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PROTECTION RELAY BASIC

A relay is a device which is operated by a variation in its electrical or physical conditions to effect the
operation of other devices in an electric circuit. A protective relay is a relay, the principal function of
which is to protect service from interruption or to prevent or limit damage to apparatus. [1] In electrical
engineering, aprotective relay is a device designed to trip a circuit breaker when a fault is
detected[2]:4. The first protective relays were electromagnetic devices, relying on coils operating on
moving parts to provide detection of abnormal operating conditions such as over-current, overvoltage, reverse power flow, over- and under- frequency.[3] Microprocessor-based digital protection
relays now emulate the original devices, as well as providing types of protection and supervision
impractical with electromechanical relays. Electromechanical relays provide only rudimentary
indications of involved phase and zone targets.[4] In many cases a single microprocessor relay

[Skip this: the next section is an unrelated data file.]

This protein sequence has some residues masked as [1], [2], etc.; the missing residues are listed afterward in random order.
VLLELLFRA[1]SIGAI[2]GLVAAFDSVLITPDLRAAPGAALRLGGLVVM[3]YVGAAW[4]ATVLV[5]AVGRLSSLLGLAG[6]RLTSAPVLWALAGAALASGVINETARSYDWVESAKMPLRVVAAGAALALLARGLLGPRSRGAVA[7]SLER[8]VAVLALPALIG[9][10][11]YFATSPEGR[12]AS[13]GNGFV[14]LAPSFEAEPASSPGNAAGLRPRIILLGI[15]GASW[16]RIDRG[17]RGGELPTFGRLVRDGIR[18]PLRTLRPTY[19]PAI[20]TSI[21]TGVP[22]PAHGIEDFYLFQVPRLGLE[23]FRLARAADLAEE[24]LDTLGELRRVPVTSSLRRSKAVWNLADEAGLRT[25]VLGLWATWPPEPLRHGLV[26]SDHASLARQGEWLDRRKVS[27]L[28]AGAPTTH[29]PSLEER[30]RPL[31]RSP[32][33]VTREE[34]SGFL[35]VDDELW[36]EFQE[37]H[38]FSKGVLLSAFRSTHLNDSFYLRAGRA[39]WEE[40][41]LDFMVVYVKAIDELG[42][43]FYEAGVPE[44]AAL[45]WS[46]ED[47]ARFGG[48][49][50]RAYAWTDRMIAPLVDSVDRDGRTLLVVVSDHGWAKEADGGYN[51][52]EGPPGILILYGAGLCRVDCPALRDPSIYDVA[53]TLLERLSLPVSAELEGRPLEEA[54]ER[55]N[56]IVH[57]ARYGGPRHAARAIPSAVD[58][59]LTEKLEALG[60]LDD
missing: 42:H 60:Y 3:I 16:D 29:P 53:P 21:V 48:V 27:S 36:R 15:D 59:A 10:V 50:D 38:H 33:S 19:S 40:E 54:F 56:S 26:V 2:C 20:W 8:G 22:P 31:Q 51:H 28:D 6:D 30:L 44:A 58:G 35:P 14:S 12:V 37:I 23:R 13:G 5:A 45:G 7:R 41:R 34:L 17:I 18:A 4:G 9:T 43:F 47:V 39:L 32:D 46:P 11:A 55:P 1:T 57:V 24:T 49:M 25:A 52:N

provides functions that would take two or more electromechanical devices. By combining several
functions in one case, numerical relays also save capital cost and maintenance cost over
electromechanical relays.[5] However, due to their very long life span, tens of thousands of these
"silent sentinels"[1] are still protecting transmission lines and electrical apparatus all over the world.
An important transmission line or generator unit will have cubicles dedicated to protection, with many
individual electromechanical devices, or one or two microprocessor relays.

Electromechanical protective relays at a hydroelectric generating plant. The relays are in round glass cases.
The rectangular devices are test connection blocks, used for testing and isolation of instrument transformer
circuits.

The theory and application of these protective devices is an important part of the education of
an electrical engineer who specializes in power systems. The need to act quickly to protect circuits
and equipment as well as the general public often requires protective relays to respond and trip a
breaker within a few thousandths of a second. In some instances these clearance times are
prescribed in legislation or operating rules.[6] A maintenance or testing program is used to determine
the performance and availability of protection systems.[7]
Based on the end application and respective user geography, there are various standards such as
ANSI C37.90, IEC255-4, IEC60255-3, IAC, etc. that govern the response time of the relay to the
fault conditions that may occur.[8]

Courtesy: Wikipedia
Source: https://en.wikipedia.org/wiki/Protective_relay